Alasdair Roberts: Alasdair Roberts review – droll, pungent and lovely

(Drag City)

It’s odd for an eighth solo album to be self-titled, but the prolific Scots singer has never taken an orthodox approach, while this collection of originals arrives after a slew of collaborations and covers of traditional ballads. It’s personal, even if its songs come draped in antique lyricism – only Roberts would refer to a love affair as “courting” and “an uneven thing”. His reedy vocals aren’t for everyone, but his twisting melodies and cryptic imagery remain a delight, with his guitar ably supported by woodwind and, on In Dispraise of Hunger, a vocal quartet. By turns droll, pungent and lovely, it deserves more than a lo-fi production.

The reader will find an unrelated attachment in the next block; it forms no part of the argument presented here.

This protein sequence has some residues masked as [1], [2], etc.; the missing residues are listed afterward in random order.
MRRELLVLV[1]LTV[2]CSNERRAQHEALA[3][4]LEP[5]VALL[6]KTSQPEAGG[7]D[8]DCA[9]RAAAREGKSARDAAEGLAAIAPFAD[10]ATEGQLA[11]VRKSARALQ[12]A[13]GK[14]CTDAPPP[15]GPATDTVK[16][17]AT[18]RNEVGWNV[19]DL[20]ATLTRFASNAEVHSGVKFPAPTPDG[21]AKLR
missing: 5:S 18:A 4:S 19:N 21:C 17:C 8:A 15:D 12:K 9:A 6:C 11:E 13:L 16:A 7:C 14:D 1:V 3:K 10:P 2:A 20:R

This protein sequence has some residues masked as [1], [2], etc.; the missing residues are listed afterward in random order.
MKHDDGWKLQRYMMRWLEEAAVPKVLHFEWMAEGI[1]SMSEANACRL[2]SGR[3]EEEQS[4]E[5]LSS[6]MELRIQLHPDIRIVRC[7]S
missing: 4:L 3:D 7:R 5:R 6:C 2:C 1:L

Contributor

Neil Spencer

The GuardianTramp

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